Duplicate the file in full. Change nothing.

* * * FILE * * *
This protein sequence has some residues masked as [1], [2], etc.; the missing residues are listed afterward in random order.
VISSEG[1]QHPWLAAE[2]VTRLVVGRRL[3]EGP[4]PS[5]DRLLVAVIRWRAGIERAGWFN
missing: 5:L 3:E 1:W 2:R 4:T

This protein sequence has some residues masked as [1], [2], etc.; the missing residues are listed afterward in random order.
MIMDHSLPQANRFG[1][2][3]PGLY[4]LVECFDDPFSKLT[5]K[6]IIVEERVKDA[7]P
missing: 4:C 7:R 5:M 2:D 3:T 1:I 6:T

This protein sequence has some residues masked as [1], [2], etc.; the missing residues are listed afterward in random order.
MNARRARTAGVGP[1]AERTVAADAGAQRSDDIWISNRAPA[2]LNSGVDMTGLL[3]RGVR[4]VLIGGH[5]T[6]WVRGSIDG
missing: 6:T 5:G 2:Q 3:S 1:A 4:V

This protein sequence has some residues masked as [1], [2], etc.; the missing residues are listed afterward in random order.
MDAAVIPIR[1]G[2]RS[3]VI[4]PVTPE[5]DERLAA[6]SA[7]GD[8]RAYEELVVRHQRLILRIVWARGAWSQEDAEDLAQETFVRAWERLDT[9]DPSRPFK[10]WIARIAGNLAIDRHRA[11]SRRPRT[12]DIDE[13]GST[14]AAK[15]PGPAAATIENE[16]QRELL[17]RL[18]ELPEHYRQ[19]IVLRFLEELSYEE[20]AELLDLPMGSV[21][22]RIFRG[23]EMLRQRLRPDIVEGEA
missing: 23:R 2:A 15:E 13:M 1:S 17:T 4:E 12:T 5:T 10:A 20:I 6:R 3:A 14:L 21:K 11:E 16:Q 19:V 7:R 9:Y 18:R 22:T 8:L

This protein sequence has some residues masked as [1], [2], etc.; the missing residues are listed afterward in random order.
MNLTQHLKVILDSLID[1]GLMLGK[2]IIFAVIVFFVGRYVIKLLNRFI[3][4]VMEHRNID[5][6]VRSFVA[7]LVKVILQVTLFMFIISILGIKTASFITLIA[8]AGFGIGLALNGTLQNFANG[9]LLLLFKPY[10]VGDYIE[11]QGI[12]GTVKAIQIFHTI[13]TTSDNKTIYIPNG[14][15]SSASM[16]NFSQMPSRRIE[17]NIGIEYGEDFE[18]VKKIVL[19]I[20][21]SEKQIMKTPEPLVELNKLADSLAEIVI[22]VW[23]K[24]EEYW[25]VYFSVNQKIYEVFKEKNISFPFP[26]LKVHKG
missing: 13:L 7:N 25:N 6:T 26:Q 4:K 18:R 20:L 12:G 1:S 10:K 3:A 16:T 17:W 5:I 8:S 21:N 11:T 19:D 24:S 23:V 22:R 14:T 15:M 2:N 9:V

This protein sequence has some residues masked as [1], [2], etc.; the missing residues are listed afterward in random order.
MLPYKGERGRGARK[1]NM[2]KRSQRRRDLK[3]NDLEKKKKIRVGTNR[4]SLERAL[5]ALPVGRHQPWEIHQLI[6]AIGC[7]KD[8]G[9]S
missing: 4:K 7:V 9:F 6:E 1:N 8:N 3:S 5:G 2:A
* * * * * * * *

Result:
This protein sequence has some residues masked as [1], [2], etc.; the missing residues are listed afterward in random order.
VISSEG[1]QHPWLAAE[2]VTRLVVGRRL[3]EGP[4]PS[5]DRLLVAVIRWRAGIERAGWFN
missing: 5:L 3:E 1:W 2:R 4:T

This protein sequence has some residues masked as [1], [2], etc.; the missing residues are listed afterward in random order.
MIMDHSLPQANRFG[1][2][3]PGLY[4]LVECFDDPFSKLT[5]K[6]IIVEERVKDA[7]P
missing: 4:C 7:R 5:M 2:D 3:T 1:I 6:T

This protein sequence has some residues masked as [1], [2], etc.; the missing residues are listed afterward in random order.
MNARRARTAGVGP[1]AERTVAADAGAQRSDDIWISNRAPA[2]LNSGVDMTGLL[3]RGVR[4]VLIGGH[5]T[6]WVRGSIDG
missing: 6:T 5:G 2:Q 3:S 1:A 4:V

This protein sequence has some residues masked as [1], [2], etc.; the missing residues are listed afterward in random order.
MDAAVIPIR[1]G[2]RS[3]VI[4]PVTPE[5]DERLAA[6]SA[7]GD[8]RAYEELVVRHQRLILRIVWARGAWSQEDAEDLAQETFVRAWERLDT[9]DPSRPFK[10]WIARIAGNLAIDRHRA[11]SRRPRT[12]DIDE[13]GST[14]AAK[15]PGPAAATIENE[16]QRELL[17]RL[18]ELPEHYRQ[19]IVLRFLEELSYEE[20]AELLDLPMGSV[21][22]RIFRG[23]EMLRQRLRPDIVEGEA
missing: 23:R 2:A 15:E 13:M 1:S 17:T 4:E 12:T 5:T 10:A 20:I 6:R 3:A 14:L 21:K 11:E 16:Q 19:V 7:R 9:Y 18:R 22:T 8:L

This protein sequence has some residues masked as [1], [2], etc.; the missing residues are listed afterward in random order.
MNLTQHLKVILDSLID[1]GLMLGK[2]IIFAVIVFFVGRYVIKLLNRFI[3][4]VMEHRNID[5][6]VRSFVA[7]LVKVILQVTLFMFIISILGIKTASFITLIA[8]AGFGIGLALNGTLQNFANG[9]LLLLFKPY[10]VGDYIE[11]QGI[12]GTVKAIQIFHTI[13]TTSDNKTIYIPNG[14][15]SSASM[16]NFSQMPSRRIE[17]NIGIEYGEDFE[18]VKKIVL[19]I[20][21]SEKQIMKTPEPLVELNKLADSLAEIVI[22]VW[23]K[24]EEYW[25]VYFSVNQKIYEVFKEKNISFPFP[26]LKVHKG
missing: 13:L 7:N 25:N 6:T 26:Q 4:K 18:R 20:L 12:G 1:S 10:K 3:A 16:T 17:W 5:I 8:S 21:N 11:T 19:D 24:S 23:V 22:R 14:T 15:M 2:N 9:V

This protein sequence has some residues masked as [1], [2], etc.; the missing residues are listed afterward in random order.
MLPYKGERGRGARK[1]NM[2]KRSQRRRDLK[3]NDLEKKKKIRVGTNR[4]SLERAL[5]ALPVGRHQPWEIHQLI[6]AIGC[7]KD[8]G[9]S
missing: 4:K 7:V 9:F 6:E 1:N 8:N 3:S 5:G 2:A